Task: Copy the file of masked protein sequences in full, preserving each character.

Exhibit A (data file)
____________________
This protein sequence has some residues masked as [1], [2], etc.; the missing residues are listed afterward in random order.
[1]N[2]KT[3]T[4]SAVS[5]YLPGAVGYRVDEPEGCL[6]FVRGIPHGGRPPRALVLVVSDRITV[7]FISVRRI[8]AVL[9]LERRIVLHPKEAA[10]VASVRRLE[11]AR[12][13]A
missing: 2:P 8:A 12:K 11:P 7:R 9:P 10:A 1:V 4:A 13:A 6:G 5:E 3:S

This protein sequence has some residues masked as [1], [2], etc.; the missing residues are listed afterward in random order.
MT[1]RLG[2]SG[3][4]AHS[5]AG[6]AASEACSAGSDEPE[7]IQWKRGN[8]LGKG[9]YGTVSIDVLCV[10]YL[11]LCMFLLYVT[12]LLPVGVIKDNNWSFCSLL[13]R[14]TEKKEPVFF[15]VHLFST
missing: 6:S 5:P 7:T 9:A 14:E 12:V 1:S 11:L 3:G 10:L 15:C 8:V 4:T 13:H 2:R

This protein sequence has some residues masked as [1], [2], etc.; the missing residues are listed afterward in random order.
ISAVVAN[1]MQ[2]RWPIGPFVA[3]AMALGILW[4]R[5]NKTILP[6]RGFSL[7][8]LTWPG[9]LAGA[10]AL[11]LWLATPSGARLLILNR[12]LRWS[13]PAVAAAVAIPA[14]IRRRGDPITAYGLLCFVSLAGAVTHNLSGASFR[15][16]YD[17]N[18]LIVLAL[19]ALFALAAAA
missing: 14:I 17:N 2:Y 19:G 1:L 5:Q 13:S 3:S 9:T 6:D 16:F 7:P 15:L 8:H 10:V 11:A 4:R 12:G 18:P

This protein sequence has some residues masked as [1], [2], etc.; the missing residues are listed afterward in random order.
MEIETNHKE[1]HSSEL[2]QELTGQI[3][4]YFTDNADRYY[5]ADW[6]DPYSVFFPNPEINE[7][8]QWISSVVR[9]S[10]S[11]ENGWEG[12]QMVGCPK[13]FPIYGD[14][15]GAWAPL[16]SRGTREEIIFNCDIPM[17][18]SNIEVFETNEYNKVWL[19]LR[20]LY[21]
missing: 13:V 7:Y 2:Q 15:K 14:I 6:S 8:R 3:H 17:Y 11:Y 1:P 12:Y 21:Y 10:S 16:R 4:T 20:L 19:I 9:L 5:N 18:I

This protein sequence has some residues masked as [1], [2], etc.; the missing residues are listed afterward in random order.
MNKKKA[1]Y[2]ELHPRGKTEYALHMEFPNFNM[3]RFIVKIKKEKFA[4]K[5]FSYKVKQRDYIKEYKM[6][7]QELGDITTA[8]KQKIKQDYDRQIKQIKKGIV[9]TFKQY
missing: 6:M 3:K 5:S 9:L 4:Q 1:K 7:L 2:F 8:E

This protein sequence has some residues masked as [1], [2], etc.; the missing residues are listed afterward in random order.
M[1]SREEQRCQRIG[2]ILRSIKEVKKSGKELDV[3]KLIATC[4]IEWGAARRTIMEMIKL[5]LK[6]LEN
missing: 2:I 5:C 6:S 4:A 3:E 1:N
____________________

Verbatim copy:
This protein sequence has some residues masked as [1], [2], etc.; the missing residues are listed afterward in random order.
[1]N[2]KT[3]T[4]SAVS[5]YLPGAVGYRVDEPEGCL[6]FVRGIPHGGRPPRALVLVVSDRITV[7]FISVRRI[8]AVL[9]LERRIVLHPKEAA[10]VASVRRLE[11]AR[12][13]A
missing: 2:P 8:A 12:K 11:P 7:R 9:P 10:A 1:V 4:A 13:A 6:G 5:E 3:S

This protein sequence has some residues masked as [1], [2], etc.; the missing residues are listed afterward in random order.
MT[1]RLG[2]SG[3][4]AHS[5]AG[6]AASEACSAGSDEPE[7]IQWKRGN[8]LGKG[9]YGTVSIDVLCV[10]YL[11]LCMFLLYVT[12]LLPVGVIKDNNWSFCSLL[13]R[14]TEKKEPVFF[15]VHLFST
missing: 6:S 5:P 7:T 9:A 14:E 12:V 1:S 11:L 3:G 10:L 15:C 8:V 4:T 13:H 2:R

This protein sequence has some residues masked as [1], [2], etc.; the missing residues are listed afterward in random order.
ISAVVAN[1]MQ[2]RWPIGPFVA[3]AMALGILW[4]R[5]NKTILP[6]RGFSL[7][8]LTWPG[9]LAGA[10]AL[11]LWLATPSGARLLILNR[12]LRWS[13]PAVAAAVAIPA[14]IRRRGDPITAYGLLCFVSLAGAVTHNLSGASFR[15][16]YD[17]N[18]LIVLAL[19]ALFALAAAA
missing: 14:I 17:N 2:Y 19:G 1:L 5:Q 13:S 3:S 9:T 6:D 16:F 7:P 15:L 8:H 10:V 11:A 4:R 12:G 18:P

This protein sequence has some residues masked as [1], [2], etc.; the missing residues are listed afterward in random order.
MEIETNHKE[1]HSSEL[2]QELTGQI[3][4]YFTDNADRYY[5]ADW[6]DPYSVFFPNPEINE[7][8]QWISSVVR[9]S[10]S[11]ENGWEG[12]QMVGCPK[13]FPIYGD[14][15]GAWAPL[16]SRGTREEIIFNCDIPM[17][18]SNIEVFETNEYNKVWL[19]LR[20]LY[21]
missing: 13:V 7:Y 2:Q 15:K 14:I 6:S 8:R 3:H 17:Y 11:Y 1:P 12:Y 21:Y 10:S 16:R 4:T 20:L 19:I 9:L 5:N 18:I

This protein sequence has some residues masked as [1], [2], etc.; the missing residues are listed afterward in random order.
MNKKKA[1]Y[2]ELHPRGKTEYALHMEFPNFNM[3]RFIVKIKKEKFA[4]K[5]FSYKVKQRDYIKEYKM[6][7]QELGDITTA[8]KQKIKQDYDRQIKQIKKGIV[9]TFKQY
missing: 6:M 3:K 5:S 9:L 4:Q 1:K 7:L 2:F 8:E

This protein sequence has some residues masked as [1], [2], etc.; the missing residues are listed afterward in random order.
M[1]SREEQRCQRIG[2]ILRSIKEVKKSGKELDV[3]KLIATC[4]IEWGAARRTIMEMIKL[5]LK[6]LEN
missing: 2:I 5:C 6:S 4:A 3:E 1:N